Washington, DC–(ENEWSPF)–August 1, 2014.
REAR ADMIRAL JOHN KIRBY: Good afternoon, everybody. Sorry I’m a little bit late.
Before I take questions, I just have three announcements. The first is about the secretary’s schedule next week. He’ll embark on his 15th international trip, a nine-day trip, actually focused on the United States ongoing strategic rebalance to the Asia Pacific. His first stop on the way to India will be at our European Command headquarters in Stuttgart, Germany, where he will meet with General Breedlove and receive briefings on the latest developments in Ukraine and the reassurance initiatives we are undertaking with our NATO allies. The secretary will also meet with and thank servicemembers and their families stationed at EUCOM.
In New Delhi, Secretary Hagel will hold bilateral meetings with Indian leaders and deliver remarks at an event marking the 25th anniversary of the Observer Research Foundation, a prominent Indian think-tank. This visit is part of a series of administration engagements that builds on Secretary Kerry and Secretary Pritzker’s participation in the U.S.-India Strategic Dialogue this week, leading up to Prime Minister Modi’s upcoming visit to the White House in September.
The election of a new government offers an opportunity to fulfill the potential of our strategic partnership. And Secretary Hagel’s meetings will focus on the United States’ and India’s converging interests in the Asia Pacific. Our common interests in Afghanistan and initiatives to strengthen our defense cooperation, including military exercises, defense, trade, co-production and co-development, and research and new technologies. This will be Secretary Hagel’s first visit to India as secretary of defense and his sixth trip to the broader Asia Pacific region.
From India, the secretary will travel to Sydney, Australia, to participate in his second Australia-United States ministerial consultation, or AUSMIN, as we call it here in the Pentagon, with Secretary Kerry and their Australian counterparts, Defense Minister David Johnston and Australian Foreign Minister Julie Bishop. Secretary Hagel will be joined in Sydney by the chairman of the Joint Chiefs, General Dempsey, as well as the U.S. Pacific Command commander Admiral Sam Locklear.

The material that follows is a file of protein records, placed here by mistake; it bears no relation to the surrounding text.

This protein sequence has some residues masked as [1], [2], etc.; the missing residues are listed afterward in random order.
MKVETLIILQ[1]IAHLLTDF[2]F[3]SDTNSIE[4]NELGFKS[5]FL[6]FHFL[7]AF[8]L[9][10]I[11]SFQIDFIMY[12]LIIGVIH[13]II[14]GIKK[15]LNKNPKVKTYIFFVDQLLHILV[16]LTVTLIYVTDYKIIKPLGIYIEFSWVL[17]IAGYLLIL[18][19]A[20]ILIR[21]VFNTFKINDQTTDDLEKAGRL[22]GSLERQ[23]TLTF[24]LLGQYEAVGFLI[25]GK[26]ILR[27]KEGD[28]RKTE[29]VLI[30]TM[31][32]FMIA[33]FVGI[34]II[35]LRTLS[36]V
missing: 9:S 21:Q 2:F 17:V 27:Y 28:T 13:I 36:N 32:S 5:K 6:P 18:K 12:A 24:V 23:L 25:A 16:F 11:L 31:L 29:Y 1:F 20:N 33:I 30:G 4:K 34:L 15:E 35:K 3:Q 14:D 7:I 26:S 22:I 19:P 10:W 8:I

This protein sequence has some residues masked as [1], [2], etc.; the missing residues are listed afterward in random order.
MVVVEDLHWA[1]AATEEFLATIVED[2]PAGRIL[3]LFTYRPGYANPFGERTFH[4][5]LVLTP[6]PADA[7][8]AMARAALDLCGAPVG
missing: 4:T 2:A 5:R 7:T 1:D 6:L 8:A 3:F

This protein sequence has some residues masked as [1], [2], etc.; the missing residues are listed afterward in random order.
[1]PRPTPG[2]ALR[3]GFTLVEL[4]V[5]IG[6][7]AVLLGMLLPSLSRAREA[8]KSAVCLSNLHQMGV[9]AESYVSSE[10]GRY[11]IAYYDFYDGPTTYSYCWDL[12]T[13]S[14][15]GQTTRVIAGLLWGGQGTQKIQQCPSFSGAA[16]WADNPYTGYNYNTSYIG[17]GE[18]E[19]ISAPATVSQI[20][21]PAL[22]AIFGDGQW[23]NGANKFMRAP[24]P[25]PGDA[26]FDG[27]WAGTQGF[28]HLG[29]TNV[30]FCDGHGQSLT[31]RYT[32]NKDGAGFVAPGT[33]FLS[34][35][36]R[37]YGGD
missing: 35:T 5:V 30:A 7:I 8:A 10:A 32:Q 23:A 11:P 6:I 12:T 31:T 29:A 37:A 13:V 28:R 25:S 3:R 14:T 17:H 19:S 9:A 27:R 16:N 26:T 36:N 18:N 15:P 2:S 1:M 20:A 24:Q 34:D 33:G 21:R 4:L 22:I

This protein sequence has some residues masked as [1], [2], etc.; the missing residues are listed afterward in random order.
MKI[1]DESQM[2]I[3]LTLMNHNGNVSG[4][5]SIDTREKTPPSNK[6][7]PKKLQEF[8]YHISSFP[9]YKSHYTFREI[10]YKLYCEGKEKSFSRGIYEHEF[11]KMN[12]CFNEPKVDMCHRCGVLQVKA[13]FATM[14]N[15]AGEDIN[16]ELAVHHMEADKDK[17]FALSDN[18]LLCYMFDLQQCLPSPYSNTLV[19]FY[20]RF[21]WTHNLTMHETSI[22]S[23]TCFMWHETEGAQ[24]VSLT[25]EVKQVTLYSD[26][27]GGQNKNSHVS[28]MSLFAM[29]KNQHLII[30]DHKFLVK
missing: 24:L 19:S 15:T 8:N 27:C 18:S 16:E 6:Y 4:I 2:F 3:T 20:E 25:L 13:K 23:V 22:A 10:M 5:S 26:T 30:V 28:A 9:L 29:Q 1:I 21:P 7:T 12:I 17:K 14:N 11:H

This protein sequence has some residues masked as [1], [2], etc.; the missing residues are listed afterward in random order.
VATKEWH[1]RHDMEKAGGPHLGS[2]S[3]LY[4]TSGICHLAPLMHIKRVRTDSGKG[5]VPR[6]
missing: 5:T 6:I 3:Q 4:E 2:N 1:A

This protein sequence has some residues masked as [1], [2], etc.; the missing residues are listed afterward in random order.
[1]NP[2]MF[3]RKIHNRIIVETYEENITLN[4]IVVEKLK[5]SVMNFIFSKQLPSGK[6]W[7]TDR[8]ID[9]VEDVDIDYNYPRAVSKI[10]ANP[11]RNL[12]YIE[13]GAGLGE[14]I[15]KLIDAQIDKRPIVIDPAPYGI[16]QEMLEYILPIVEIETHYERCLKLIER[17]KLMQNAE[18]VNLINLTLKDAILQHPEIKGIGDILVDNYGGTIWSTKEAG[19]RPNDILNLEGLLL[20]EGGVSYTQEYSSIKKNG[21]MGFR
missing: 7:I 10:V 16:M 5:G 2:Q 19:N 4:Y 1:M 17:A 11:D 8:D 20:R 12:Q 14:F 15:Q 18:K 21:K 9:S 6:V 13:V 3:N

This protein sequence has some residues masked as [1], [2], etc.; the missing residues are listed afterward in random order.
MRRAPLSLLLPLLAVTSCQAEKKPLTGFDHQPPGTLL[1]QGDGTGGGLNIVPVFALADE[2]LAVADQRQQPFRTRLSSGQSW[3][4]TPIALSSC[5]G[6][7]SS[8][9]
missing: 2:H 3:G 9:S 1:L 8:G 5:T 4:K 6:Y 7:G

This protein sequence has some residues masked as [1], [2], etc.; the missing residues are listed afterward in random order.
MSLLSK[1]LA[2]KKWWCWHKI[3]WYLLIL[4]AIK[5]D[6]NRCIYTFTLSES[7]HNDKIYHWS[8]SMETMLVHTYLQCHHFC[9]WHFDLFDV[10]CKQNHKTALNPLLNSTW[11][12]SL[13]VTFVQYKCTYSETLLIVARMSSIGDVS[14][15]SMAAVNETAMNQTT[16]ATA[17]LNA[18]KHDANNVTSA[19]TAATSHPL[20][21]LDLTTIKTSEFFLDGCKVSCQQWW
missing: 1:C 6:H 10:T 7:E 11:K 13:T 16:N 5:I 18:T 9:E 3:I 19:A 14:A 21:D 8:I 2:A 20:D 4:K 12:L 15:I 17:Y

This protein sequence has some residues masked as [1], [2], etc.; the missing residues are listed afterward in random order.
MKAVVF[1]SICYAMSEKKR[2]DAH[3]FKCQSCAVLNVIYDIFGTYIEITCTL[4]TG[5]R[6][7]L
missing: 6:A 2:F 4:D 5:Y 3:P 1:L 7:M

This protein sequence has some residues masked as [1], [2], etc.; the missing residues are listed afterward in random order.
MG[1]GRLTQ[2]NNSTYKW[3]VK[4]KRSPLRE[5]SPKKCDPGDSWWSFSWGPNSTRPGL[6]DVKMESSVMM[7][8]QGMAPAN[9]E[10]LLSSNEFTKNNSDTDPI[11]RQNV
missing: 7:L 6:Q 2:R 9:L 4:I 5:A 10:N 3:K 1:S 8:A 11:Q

The annual ministerial has been held since 1985 and is an opportunity to continue strengthening and modernizing the U.S.-Australia alliance which continues to be an anchor for stability in the Asia Pacific and, of course, it’s very critical to our rebalance efforts. Secretary Hagel and Defense Minister Johnston will cover the wide range of U.S.-Australia defense cooperation and sign an historic force posture agreement that was first announced by President Obama and Prime Minister Abbott back in June.
On his way home, the secretary will travel to Marine Corps Base Camp Pendleton near San Diego. Given his emphasis on readiness and morale, the secretary’s making this stop to observe training exercises as well as education and transition programs that help Marines adjust to life beyond their service in uniform.
While the secretary remains focused on preventing — I’m sorry, protecting U.S. interests amidst the ongoing developments in the Middle East and Ukraine, this trip underscores his personal commitment to our partnerships with established and emerging powers across the Asia Pacific, as well as the United States and our partners’ shared interests in a stable, rules-based order that can continue to deliver peace and prosperity throughout the region.
Second, some of you have asked questions about a report issued by the National Defense Panel, a bipartisan group chartered by Congress to independently review the Quadrennial Defense Review. Secretary Hagel thanks Secretary Perry and General Abizaid for their work and leadership on the panel, and overall the report validates the QDR’s essential themes and our clearly expressed concern that current and potential future budget constraints are dangerous and self-defeating, dangerous and self-defeating quotes the report.